Trauma center helicopters make difference

Published On: Feb 21 2013 05:26:19 PM EST
Updated On: Feb 21 2013 06:39:43 PM EST

VIDEO: A new deal for Shands has been made to give the hospital an air ambulance. The air ambulance will help save time when it comes to emergency situations.

JACKSONVILLE, Fla. -

Shands Jacksonville Medical Center's trauma center service is getting better.

The hospital recently struck a deal with a new flight company that will give it a new helicopter to help save lives.

When it comes to the most dire of medical emergencies, every second counts. Shands' TraumaOne helicopter travels at about 150 mph. Compare that to 70 or 75 mph by ground in an ambulance.

That's why doctors and nurses at the hospital say the changes to their helicopter service are so important.

"We can decrease the time from the scene to the trauma center if we can take a helicopter instead of an ambulance," said Wayne Marshall, of UF&Shands. "And that's where we can make the biggest difference."

Shands is partnering with Flagler Hospital and a helicopter company called Med-Trans. The new deal means three brand new helicopters in the area -- based in Lake City, Yulee and St. Augustine.

There used to be only two choppers that flew to Shands, one based at the hospital and the other in Lake City. But the hospital decided forming a triangle of care would save time and lives.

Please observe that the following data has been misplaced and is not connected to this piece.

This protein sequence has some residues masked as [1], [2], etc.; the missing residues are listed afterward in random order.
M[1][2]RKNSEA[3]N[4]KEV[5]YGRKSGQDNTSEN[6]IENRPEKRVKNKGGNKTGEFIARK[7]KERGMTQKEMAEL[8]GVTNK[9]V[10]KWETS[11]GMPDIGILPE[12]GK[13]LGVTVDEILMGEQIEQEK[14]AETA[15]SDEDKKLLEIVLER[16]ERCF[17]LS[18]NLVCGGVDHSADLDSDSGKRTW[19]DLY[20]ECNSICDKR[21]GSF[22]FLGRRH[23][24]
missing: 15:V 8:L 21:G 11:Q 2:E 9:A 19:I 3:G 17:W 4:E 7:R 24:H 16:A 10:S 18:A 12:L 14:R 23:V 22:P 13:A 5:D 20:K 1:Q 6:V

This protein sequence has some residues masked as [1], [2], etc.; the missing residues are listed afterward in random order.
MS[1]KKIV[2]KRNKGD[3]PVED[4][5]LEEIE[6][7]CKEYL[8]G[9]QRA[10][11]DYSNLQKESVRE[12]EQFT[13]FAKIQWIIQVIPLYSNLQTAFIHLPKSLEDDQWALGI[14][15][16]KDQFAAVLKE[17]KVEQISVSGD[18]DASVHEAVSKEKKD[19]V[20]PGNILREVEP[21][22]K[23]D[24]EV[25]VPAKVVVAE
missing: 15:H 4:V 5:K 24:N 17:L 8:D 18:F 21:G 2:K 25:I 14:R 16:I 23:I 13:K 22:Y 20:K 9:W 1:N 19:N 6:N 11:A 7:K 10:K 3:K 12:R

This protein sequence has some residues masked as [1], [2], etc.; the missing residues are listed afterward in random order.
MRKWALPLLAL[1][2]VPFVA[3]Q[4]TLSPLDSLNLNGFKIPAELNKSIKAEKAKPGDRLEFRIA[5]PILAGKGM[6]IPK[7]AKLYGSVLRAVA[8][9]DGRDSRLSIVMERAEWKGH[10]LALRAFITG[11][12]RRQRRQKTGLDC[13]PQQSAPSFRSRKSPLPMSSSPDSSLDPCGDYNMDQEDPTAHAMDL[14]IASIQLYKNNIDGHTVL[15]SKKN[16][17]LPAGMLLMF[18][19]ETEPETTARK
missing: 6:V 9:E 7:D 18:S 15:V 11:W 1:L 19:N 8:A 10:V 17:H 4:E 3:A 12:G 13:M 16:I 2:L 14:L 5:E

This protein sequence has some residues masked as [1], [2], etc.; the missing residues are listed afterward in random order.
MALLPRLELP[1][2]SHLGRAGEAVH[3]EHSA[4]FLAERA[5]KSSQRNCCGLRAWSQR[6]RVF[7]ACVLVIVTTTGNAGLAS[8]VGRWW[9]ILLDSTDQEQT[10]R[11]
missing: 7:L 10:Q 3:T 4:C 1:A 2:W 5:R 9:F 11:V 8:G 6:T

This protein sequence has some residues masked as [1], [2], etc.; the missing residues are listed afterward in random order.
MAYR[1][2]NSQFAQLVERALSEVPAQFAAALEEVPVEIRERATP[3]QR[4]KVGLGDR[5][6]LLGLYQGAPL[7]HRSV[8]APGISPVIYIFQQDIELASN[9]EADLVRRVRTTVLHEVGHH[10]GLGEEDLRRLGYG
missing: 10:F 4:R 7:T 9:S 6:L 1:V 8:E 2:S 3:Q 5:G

"The key is to have the resources you need in the community you need them in," Marshall said.

Medical workers say those in the city of Jacksonville usually don't need helicopter transports because ground ambulances can get people to the hospital just as fast. But the surrounding counties rely on this lifeline in the sky.

A flight from Flagler Hospital in St. Augustine to Shands on Jacksonville's Northside takes about 17 minutes, which experts say, considering the distance, is pretty fast. Those at Shands believe the new plan is already saving lives.

Barring bad weather and poor visibility, the crews are on standby 24/7, 365 days a year in case they are called. They say it's up to the firefighters and police on the ground to decide whether or not a helicopter is needed.

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